Drug Safety

, Volume 32, Issue 4, pp 335–343 | Cite as

Iatrogenic Effects of COX-2 Inhibitors in the US Population

Findings from the Medical Expenditure Panel Survey
  • Rhema Vaithianathan
  • Peter M. Hockey
  • Thomas J. Moore
  • David W. Bates
Original Research Article

Abstract

Background: Selective cyclo-oxygenase 2 inhibitors (‘coxibs’) have been demonstrated to increase cardiovascular risk, but the cumulative burden of adverse effects in the US population is uncertain.

Objective: To quantify cardiovascular and gastrointestinal (GI) haemorrhage disease burden from coxibs and traditional ‘non-selective’ non-steroidal anti-inflammatory drugs (t-NSAIDs) in the US population.

Design, setting and participants: Adult respondents from the 1999–2003 Medical Expenditure Panel Survey, a representative sample of the US population which first became available in December 2006, were included. Respondents were followed for 2 years. Exposure was defined by two or more prescriptions of rofecoxib, celecoxib or a t-NSAID in the first year.

Main outcome measures: Acute myocardial infarction (AMI), stroke and/or GI haemorrhage in the year following exposure.

Results: Exposure to rofecoxib was associated with an adjusted odds ratio (OR) of 3.30 for AMI (95% CI 1.41, 7.68; p = 0.01) and 4.28 for GI haemorrhage (95% CI 1.33, 13.71; p = 0.02). Celecoxib was not associated with a statistically significant effect on AMI (OR 1.44; 95% CI 0.57, 3.69; p = 0.44), but there was an OR of 2.43 for stroke (95% CI 1.05, 5.58; p = 0.04) and 4.98 for GI haemorrhage (95% CI 2.22, 11.17; p<0.001). The group of t-NSAIDs was not associated with a significant adverse effect on AMI (OR 1.47; 95% CI 0.76, 2.84; p = 0.25) or stroke (OR 1.26; 95% CI 0.42, 3.81; p= 0.68), and was associated with an OR of 2.38 for GI haemorrhage (CI 1.04, 5.46; p = 0.04). In the 1999–2004 period rofecoxib was associated with 46 783 AMIs and 31 188 GI haemorrhages; celecoxib with 21 832 strokes and 69 654 GI haemorrhages; resulting in an estimated 26 603 deaths from both coxibs. The t-NSAID group was associated with an excess of 87 327 GI haemorrhages and 9606 deaths in the same period.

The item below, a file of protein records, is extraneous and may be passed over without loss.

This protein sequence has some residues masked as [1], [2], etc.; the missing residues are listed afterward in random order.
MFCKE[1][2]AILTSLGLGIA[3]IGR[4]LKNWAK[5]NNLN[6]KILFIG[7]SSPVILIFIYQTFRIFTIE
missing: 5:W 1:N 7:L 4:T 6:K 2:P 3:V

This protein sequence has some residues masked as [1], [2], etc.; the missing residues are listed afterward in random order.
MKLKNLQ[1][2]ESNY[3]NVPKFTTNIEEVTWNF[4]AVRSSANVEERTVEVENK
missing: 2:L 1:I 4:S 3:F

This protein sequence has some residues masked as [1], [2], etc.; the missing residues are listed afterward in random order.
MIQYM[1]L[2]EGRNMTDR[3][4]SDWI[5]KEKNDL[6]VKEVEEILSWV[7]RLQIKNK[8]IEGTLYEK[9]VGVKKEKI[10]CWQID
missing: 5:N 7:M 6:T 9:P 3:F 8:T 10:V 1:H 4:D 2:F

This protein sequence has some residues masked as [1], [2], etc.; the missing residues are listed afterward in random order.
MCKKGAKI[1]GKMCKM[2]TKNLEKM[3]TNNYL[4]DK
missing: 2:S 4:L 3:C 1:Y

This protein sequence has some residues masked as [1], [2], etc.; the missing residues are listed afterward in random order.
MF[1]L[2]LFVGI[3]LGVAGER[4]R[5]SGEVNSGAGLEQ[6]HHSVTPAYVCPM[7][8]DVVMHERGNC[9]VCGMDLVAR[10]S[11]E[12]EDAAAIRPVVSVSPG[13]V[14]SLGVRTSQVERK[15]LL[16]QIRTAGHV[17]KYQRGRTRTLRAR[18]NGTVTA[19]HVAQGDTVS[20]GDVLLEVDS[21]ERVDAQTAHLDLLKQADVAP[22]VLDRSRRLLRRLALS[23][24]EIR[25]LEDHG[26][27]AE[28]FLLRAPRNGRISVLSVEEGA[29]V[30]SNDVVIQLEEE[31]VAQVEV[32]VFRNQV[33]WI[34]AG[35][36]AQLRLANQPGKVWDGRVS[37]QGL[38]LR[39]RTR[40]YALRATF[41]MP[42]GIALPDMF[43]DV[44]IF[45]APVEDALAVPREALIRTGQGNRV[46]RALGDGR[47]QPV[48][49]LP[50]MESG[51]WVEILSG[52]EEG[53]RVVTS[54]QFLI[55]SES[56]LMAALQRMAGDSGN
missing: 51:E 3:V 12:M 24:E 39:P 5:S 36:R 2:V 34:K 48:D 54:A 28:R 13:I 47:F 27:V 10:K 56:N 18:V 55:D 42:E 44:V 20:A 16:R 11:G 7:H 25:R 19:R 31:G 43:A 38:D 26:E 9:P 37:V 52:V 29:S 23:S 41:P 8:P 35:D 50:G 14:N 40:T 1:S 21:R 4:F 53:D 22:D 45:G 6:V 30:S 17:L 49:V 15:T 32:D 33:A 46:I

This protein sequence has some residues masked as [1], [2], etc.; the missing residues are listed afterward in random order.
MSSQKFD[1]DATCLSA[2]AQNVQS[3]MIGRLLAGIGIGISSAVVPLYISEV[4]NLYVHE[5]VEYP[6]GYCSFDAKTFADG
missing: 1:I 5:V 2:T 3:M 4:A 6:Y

Conclusions: Iatrogenic effects of coxibs in the US population were substantial, posing an important public health risk. Drugs that were rapidly accepted for assumed safety advantages proved instead to have caused substantial injury and death.

Notes

Acknowledgements

Peter Hockey and Rhema Vaithianathan acknowledge funding from the Commonwealth Fund of New York and the Health Foundation, London (Peter Hockey). The Commonwealth Fund and Health Foundation played no role in the design and conduct of the study; collection, management, analysis and interpretation of the data; and preparation, review or approval of the manuscript. Rhema Vaithianathan, Peter Hockey and David Bates have no conflict of interests. Thomas Moore has worked as a consultant to plaintiffs’ lawyers and Federal court-supervised lawyers’ committees in the rofecoxib, celecoxib and valdecoxib litigation. Rhema Vaithianathan had full access to all the data in the study and takes responsibility for the integrity of the data and the accuracy of the data analysis.

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Copyright information

© Adis Data Information BV 2009

Authors and Affiliations

  • Rhema Vaithianathan
    • 1
  • Peter M. Hockey
    • 2
  • Thomas J. Moore
    • 3
  • David W. Bates
    • 2
  1. 1.Department of EconomicsUniversity of AucklandAucklandNew Zealand
  2. 2.Division of General MedicineBrigham and Women’s Hospital and Harvard Medical SchoolBostonUSA
  3. 3.Institute for Safe Medication PracticesAlexandriaUSA

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